My Build of Jack's Robbe S130.
Well it's been a funny old
couple of weeks, convalescence, very busy at work, a couple of days out
for Mayhem & moping around. The moping was mainly because I had had a
break from the build and the next bit, filling and making good
( and there's a lot of it to do,) I personally don't find easy to do .....
I'm not very good at it! (Jack, the shipyard owner, take a sharp
intake of breath!)
PS. Many thanks for the emails giving encouragement, advice and enquiring if I had surrendered, died, etc. ( See below ) Thanks.
PPS. in case I only mention it 6 or 8 on this page .... I've now got a Robbe Happy Hunter kit! :-)
According to Shakespeare; "A man's got to know his limitations".... or was it 'Dirty Harry'?! I looked up quite a bit about filling and repairing plastic on the internet and found a few useful things but nothing outstanding. I then went to the 'Dean's Marine' open day the other weekend and had a long chat to Mike Bond a professional model maker. I asked Mike one quick question in passing and ending up bending his ear for about 30 mins! What a great bloke! He knows everything. -( See this month's Marine Modelling mag, page 66.)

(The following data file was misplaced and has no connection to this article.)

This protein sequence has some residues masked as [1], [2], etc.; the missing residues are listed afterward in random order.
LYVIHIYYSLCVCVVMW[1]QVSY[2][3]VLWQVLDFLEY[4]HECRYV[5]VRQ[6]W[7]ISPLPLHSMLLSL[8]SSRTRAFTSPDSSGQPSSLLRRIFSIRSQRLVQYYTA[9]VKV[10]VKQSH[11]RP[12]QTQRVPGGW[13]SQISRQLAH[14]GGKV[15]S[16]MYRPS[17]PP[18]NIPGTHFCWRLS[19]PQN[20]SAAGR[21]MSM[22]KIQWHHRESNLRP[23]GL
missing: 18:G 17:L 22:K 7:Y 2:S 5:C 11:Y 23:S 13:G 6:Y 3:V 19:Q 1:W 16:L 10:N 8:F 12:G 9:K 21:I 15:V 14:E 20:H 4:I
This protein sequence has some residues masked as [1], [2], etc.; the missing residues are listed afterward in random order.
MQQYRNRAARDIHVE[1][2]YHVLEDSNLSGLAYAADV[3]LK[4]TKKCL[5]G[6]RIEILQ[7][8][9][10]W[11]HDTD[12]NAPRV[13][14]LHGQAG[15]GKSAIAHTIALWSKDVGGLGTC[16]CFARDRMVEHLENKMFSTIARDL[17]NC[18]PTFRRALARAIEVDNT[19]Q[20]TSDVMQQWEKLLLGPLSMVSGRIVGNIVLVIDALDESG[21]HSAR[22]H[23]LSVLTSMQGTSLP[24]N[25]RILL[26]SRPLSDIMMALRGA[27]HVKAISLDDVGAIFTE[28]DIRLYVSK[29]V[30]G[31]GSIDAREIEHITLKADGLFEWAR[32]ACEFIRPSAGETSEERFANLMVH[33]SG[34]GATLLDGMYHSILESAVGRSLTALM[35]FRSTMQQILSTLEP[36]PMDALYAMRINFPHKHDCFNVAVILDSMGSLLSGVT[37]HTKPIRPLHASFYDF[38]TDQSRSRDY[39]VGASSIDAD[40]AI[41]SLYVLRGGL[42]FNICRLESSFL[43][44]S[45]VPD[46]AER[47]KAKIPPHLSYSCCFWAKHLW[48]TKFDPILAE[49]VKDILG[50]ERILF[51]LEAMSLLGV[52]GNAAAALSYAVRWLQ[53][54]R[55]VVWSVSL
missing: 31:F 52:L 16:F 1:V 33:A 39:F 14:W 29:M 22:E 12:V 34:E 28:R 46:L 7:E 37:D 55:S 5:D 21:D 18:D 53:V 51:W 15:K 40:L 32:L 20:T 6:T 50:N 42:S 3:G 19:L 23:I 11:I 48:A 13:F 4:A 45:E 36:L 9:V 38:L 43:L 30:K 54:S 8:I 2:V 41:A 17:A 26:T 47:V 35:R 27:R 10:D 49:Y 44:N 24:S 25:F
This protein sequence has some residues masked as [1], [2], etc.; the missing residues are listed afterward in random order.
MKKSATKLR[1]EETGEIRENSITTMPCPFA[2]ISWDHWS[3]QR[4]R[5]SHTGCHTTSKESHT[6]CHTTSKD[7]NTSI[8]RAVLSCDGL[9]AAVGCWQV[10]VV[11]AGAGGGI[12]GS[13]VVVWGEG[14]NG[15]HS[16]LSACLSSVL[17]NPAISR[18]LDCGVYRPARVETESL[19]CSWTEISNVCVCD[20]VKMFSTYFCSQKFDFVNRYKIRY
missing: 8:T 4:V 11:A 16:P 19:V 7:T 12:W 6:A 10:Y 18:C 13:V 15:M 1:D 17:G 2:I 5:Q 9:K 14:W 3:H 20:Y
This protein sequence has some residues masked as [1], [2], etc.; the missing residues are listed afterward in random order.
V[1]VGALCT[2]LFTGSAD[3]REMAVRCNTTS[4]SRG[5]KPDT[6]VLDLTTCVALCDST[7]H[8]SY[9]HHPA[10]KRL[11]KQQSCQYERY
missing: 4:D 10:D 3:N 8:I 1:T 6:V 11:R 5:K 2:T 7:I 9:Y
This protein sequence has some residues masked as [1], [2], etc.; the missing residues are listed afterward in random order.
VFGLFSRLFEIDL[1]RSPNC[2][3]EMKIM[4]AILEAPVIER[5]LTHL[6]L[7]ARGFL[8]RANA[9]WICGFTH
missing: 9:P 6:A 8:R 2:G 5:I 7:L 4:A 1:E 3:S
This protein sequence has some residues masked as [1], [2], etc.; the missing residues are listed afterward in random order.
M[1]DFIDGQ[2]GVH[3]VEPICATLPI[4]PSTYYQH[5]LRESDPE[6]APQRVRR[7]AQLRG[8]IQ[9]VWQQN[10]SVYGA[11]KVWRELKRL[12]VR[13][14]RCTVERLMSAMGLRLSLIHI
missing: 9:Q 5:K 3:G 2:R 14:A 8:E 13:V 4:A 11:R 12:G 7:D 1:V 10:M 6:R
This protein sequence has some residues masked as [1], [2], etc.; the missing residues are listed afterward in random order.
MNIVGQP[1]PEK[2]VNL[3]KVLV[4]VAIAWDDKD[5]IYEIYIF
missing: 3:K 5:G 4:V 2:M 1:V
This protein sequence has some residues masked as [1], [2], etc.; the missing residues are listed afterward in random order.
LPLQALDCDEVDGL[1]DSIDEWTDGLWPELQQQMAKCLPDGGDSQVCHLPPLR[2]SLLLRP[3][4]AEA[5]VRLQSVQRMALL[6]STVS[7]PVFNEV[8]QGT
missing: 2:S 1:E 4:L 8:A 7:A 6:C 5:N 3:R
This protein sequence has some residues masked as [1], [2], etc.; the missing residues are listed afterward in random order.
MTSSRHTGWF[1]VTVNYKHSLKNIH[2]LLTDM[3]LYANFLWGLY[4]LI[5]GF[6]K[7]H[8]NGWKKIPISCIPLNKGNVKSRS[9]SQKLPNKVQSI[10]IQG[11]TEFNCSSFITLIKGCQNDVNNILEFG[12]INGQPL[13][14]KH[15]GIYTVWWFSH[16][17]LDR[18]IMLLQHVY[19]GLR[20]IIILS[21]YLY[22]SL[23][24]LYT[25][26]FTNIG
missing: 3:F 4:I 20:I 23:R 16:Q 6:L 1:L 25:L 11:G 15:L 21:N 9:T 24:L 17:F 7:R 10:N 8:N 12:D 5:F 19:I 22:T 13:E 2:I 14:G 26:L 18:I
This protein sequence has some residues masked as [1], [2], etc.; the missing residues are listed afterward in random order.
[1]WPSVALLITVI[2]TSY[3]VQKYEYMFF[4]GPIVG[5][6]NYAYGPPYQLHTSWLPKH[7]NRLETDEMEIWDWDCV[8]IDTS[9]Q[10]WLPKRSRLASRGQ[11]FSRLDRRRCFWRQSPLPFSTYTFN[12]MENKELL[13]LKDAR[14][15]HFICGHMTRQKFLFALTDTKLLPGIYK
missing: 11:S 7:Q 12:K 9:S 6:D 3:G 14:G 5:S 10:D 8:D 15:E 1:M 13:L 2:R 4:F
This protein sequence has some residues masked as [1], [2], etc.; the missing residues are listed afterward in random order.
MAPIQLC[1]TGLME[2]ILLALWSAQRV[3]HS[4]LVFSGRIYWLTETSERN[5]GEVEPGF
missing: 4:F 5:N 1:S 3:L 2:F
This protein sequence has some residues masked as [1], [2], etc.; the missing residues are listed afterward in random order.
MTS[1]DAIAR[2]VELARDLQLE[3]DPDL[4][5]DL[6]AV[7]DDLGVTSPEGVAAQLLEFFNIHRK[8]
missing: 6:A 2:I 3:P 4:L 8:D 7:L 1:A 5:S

|I was mainly worried about working to different mediums, i.e.. the ABS and the filler as the two would have different sanding rates. Mike suggested that I sand right back the offending area and stick on a replacement scrap piece with solvent type glue and trim / sand back - simple! If only I had thought of that...
Another thing that I was
was that the front gun emplacement, deck, wheelhouse, floatation foam and
final hull rub down should be completed before any filling and painting should
be done. This sequence was reduce the need to patch and refill gaps once
everything was in place thus also preventing paint shading problems.
"Right! what do I need?"
Sandpaper, Sanders - various, Glues - various, Scissors, Foam, Clamps, Happy hunter kit, Knives = Danger!, Steel gauntlets, Sticking plasters, Wound wadding, Bandages, antiseptic cream............ mobile phone with 999 pre-dialled!